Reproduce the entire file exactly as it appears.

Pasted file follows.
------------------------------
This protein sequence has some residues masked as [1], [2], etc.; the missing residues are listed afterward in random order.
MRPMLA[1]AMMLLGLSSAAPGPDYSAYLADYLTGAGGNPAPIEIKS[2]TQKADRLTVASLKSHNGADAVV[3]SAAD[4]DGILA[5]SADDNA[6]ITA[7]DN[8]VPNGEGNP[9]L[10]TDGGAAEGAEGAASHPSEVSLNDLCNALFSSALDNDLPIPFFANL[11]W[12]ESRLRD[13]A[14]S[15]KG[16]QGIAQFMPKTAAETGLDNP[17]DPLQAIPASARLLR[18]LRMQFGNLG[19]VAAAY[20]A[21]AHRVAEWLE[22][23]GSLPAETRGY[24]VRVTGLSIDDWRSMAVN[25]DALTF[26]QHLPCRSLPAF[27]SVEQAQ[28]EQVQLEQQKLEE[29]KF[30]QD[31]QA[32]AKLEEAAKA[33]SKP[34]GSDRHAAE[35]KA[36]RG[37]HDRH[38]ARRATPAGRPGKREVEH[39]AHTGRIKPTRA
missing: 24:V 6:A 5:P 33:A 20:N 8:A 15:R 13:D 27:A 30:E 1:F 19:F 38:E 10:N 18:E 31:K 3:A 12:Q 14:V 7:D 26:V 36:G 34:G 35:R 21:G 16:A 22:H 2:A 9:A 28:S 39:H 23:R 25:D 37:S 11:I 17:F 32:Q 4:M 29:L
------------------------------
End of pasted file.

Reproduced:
This protein sequence has some residues masked as [1], [2], etc.; the missing residues are listed afterward in random order.
MRPMLA[1]AMMLLGLSSAAPGPDYSAYLADYLTGAGGNPAPIEIKS[2]TQKADRLTVASLKSHNGADAVV[3]SAAD[4]DGILA[5]SADDNA[6]ITA[7]DN[8]VPNGEGNP[9]L[10]TDGGAAEGAEGAASHPSEVSLNDLCNALFSSALDNDLPIPFFANL[11]W[12]ESRLRD[13]A[14]S[15]KG[16]QGIAQFMPKTAAETGLDNP[17]DPLQAIPASARLLR[18]LRMQFGNLG[19]VAAAY[20]A[21]AHRVAEWLE[22][23]GSLPAETRGY[24]VRVTGLSIDDWRSMAVN[25]DALTF[26]QHLPCRSLPAF[27]SVEQAQ[28]EQVQLEQQKLEE[29]KF[30]QD[31]QA[32]AKLEEAAKA[33]SKP[34]GSDRHAAE[35]KA[36]RG[37]HDRH[38]ARRATPAGRPGKREVEH[39]AHTGRIKPTRA
missing: 24:V 6:A 5:P 33:A 20:N 8:A 15:R 13:D 27:A 30:E 1:F 19:F 38:E 10:N 18:E 31:K 3:A 12:Q 14:V 7:D 26:V 36:G 34:G 35:R 21:G 16:A 22:H 2:A 9:A 28:S 39:H 23:R 25:D 37:S 11:I 17:F 32:Q 4:M 29:L